North Korea took a swipe at the United States on Thursday over its continued push for international sanctions, warning that progress toward Pyongyang's denuclearization could be in jeopardy.
North Korea's Foreign Ministry said in a statement, carried by the state-run Korean Central News Agency, that some high-level U.S. officials "are making baseless allegations against us and making desperate attempts at intensifying the international sanctions and pressure."
It said North Korea has halted testing of nuclear weapons and long-range missiles and dismantled its nuclear test site as "practical denuclearization steps" and returned the remains of some American soldiers killed in the 1950-1953 Korean War as a measure to build mutual confidence.
"We hoped that these goodwill measures would contribute to breaking down the high barrier of mistrust existing between the DPRK and the U.S. and to establishing mutual trust," it said, referring to North Korea by its formal name -- the Democratic People's Republic of Korea.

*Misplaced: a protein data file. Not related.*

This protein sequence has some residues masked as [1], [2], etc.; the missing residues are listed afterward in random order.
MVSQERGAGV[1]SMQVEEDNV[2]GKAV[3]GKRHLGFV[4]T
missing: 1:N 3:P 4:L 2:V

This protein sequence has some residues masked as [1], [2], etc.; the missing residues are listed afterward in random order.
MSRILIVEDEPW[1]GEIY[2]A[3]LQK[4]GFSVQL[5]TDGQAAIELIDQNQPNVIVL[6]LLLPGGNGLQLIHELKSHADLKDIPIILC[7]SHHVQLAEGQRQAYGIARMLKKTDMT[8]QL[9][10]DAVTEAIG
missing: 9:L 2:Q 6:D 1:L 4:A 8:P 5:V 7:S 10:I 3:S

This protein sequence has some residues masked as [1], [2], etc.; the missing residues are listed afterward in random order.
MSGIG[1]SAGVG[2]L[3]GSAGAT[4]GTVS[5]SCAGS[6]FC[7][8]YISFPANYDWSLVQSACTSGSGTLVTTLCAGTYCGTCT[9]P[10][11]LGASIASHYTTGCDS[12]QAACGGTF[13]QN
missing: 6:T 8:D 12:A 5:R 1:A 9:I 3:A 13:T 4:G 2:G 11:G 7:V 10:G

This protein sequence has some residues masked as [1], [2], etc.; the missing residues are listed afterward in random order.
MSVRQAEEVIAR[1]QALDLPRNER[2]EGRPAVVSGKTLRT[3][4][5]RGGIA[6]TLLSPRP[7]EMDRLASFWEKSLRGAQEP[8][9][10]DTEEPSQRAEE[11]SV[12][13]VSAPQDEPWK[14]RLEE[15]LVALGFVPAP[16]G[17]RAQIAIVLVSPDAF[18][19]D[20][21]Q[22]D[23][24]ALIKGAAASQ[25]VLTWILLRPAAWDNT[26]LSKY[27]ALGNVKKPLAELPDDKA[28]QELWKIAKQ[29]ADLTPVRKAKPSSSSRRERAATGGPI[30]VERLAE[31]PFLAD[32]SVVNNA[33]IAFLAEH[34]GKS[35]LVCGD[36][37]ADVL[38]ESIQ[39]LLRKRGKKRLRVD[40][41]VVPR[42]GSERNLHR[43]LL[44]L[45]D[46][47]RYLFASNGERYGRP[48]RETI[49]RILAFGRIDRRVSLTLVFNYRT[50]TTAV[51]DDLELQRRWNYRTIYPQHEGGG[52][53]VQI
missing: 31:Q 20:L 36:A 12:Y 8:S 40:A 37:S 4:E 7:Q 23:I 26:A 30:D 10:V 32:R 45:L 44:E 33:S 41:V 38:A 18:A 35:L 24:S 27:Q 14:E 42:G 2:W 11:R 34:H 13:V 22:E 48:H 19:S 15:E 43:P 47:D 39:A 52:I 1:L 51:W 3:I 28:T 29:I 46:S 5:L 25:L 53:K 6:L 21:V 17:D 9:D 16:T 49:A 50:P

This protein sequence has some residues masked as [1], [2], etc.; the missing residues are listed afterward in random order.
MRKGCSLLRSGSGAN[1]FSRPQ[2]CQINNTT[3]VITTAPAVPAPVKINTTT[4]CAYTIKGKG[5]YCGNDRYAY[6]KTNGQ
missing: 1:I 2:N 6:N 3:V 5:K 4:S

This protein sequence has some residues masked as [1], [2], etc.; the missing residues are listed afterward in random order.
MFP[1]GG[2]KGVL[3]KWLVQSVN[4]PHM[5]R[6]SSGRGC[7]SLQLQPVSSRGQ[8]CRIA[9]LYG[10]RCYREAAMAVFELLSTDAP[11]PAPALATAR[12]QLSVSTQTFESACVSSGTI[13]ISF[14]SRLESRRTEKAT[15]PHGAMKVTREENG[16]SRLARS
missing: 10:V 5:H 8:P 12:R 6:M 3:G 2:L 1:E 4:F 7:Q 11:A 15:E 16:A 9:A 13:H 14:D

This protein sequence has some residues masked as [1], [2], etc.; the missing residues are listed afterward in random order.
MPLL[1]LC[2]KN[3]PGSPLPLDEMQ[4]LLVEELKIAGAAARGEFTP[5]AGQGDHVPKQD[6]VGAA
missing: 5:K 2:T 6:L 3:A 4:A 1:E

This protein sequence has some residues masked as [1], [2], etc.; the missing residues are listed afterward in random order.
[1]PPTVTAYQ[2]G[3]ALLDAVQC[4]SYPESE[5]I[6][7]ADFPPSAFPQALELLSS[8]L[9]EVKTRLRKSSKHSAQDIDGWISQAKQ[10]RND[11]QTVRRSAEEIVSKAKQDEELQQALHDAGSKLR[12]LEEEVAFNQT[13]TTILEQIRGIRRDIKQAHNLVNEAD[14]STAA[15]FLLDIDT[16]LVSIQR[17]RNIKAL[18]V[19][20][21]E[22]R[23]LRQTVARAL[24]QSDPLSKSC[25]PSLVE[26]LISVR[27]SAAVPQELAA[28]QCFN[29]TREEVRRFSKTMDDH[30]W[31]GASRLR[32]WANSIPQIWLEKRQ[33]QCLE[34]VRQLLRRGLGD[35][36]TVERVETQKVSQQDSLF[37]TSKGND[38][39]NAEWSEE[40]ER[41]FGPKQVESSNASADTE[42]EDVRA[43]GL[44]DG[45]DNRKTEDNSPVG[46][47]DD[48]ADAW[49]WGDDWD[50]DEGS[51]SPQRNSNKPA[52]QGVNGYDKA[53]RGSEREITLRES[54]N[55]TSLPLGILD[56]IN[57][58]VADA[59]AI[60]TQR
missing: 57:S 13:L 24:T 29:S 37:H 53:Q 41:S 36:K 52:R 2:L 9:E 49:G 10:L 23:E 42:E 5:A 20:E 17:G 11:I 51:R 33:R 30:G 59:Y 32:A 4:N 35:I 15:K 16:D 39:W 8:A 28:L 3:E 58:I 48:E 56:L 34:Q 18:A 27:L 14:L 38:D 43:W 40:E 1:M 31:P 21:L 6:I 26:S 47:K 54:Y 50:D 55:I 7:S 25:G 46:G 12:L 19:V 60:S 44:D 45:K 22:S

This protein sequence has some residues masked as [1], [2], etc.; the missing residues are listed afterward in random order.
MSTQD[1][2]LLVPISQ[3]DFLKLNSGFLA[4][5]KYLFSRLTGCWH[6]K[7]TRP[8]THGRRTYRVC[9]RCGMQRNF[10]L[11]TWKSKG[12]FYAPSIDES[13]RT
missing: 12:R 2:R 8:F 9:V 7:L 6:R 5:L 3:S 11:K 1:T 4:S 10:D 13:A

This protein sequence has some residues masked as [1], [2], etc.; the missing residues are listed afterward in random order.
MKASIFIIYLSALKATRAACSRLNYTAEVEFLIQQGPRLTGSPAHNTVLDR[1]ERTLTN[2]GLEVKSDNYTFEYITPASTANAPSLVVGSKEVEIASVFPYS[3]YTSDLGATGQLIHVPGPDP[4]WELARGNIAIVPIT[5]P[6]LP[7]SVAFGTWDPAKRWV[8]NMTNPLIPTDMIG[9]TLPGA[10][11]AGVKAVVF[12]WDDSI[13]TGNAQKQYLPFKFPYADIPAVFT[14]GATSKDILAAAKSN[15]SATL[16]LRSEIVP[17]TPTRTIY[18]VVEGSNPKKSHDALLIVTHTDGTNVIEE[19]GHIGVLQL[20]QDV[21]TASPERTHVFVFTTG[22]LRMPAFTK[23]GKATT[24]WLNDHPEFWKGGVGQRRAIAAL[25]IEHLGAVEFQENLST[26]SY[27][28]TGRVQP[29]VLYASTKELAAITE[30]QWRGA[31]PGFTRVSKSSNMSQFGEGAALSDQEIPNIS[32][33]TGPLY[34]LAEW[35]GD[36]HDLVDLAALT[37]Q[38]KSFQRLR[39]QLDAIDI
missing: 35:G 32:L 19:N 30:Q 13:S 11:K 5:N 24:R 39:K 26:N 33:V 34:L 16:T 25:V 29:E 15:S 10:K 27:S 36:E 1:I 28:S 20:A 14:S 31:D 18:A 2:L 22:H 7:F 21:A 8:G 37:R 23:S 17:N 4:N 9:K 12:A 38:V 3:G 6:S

"As long as the U.S. denies even the basic decorum for its dialogue partner and clings to the outdated acting script which the previous administrations have all tried and failed, one cannot expect any progress" in implementing a joint statement issued by the two countries' leaders, including denuclearization, the ministry said.
Skepticism is mounting over North Korea's intention to take concrete measures toward denuclearization as its leader Kim Jong Un promised U.S. President Donald Trump at a historic summit in Singapore in June.
White House national security adviser John Bolton reiterated Tuesday that the United States will keep economic sanctions on North Korea in place until real progress is made toward dismantling the country's nuclear program.